Relief for Docs as National Medical Commission Defers New Ethics Guidelines on Prescriptions, Conferences

The new notification of NMC says the conduct of the doctors would continue to be guided by the rules that were established 21 years ago.

New Delhi: The National Medical Commission (NMC) has put its guidelines on the professional conduct of doctors – which were issued on August 2 through a gazetted notification – in abeyance. 

The guidelines said doctors should prescribe generic medicines, and that medical conferences should not be organised through the sponsorship of pharma companies.

The guidelines also said that doctors should not endorse any product and should try to digitise medical records of patients, among other things. 

The issue of generic medicines had sparked debates, but now the government has decided to put the entire set of regulations on hold after a representation by the Indian Medical Association (IMA). 

The August 23 notification put these guidelines in abeyance with immediate effect. 

It said that the professional rules and regulations would be guided by a set of guidelines which were framed in 2002 and superseded by the new rules.

In essence, the ethics and regulations for doctors have been reversed to those framed about 21 years ago. 

Also read: NMC Guidelines: Doctors’ Orgs Find ‘Novel’ Ways to Organise Conferences Without Pharma Backing

The 2002 guidelines also had some of these provisions, like doctors not being allowed to travel on tickets sponsored by pharma companies, endorsement of medical products, etc.  But these did not have specific provisions of legal penalties which the new set of regulations had. The 2002 code of conduct said if any of the professional rules mentioned in it were violated, the state medical councils may take action “as deemed necessary” or may direct the removal altogether or for a specified period, from the register of the name of the delinquent registered practitioner.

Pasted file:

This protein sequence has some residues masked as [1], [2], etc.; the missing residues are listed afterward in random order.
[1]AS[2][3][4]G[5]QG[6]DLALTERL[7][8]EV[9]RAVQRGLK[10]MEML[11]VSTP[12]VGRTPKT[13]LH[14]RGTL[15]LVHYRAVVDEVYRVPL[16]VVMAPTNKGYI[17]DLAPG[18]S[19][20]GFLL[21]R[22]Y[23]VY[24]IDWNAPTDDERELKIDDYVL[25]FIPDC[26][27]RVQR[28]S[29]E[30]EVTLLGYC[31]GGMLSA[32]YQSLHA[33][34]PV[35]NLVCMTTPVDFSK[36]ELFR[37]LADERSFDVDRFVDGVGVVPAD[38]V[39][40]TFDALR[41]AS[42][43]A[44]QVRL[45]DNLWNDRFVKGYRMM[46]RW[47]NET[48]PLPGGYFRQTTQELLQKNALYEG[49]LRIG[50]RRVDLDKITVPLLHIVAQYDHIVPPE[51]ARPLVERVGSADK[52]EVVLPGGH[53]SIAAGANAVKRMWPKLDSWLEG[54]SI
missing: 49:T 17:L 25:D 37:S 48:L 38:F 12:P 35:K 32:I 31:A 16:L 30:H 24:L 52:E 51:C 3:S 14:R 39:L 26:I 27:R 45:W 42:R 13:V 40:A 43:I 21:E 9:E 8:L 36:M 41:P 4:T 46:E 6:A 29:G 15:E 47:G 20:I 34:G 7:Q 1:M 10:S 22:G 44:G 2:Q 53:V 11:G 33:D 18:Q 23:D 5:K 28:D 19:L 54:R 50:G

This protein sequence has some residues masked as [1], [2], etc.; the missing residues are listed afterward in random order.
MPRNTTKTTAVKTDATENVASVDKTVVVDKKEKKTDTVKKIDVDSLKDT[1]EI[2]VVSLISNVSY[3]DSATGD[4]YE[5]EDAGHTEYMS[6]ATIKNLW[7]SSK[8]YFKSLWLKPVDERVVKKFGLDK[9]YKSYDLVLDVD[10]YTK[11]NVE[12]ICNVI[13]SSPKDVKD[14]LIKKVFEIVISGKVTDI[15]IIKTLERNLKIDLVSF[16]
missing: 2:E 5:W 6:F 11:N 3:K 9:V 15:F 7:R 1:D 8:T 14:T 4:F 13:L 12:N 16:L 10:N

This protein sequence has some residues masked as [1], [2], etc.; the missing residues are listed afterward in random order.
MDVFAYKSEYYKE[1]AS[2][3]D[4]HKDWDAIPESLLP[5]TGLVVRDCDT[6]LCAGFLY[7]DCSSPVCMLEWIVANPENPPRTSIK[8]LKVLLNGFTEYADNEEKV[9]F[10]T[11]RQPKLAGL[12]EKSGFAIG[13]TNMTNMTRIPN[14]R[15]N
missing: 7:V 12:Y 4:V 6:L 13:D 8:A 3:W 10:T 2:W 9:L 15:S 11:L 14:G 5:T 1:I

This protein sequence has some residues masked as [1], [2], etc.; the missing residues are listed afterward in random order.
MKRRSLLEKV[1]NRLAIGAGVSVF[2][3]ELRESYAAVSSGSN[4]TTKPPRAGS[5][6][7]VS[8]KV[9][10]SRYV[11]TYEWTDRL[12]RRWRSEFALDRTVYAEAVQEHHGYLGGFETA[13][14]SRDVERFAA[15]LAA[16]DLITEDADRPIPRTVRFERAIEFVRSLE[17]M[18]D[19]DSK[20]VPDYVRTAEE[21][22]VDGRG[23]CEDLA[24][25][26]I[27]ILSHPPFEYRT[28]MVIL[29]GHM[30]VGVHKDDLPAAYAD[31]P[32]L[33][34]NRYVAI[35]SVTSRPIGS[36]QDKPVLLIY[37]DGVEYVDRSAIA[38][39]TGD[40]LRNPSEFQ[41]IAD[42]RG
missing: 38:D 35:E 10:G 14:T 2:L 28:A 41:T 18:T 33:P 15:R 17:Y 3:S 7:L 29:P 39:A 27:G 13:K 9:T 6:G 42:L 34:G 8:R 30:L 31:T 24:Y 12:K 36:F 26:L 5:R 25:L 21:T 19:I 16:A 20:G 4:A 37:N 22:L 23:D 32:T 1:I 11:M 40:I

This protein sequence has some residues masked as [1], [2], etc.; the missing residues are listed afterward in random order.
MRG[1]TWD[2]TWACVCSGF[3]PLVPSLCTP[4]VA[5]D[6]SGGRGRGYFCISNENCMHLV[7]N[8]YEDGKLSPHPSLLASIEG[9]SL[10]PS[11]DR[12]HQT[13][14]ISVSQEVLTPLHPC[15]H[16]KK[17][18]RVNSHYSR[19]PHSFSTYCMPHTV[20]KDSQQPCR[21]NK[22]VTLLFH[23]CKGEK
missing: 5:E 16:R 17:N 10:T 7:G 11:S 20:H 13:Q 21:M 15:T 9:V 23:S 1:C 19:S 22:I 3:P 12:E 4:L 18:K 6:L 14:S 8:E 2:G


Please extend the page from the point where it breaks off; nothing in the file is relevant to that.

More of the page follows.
On the other hand, the new rules were not more specific in terms of what they mandated but also in terms of punishments, and as such, it proposed three levels of punishments — from issuance of advisory to suspension of licence for one month to three months. And for each violation, the rules had specified which level of punishment would be awarded. 

The IMA had raised huge hue and cry against the new rules and its delegation met Union health minister Mansukh Mandaviya on August 21. The IMA has termed the NMC rescinding on the new guidelines as a “grand victory” and thanked Mandaviya for heeding to its demands.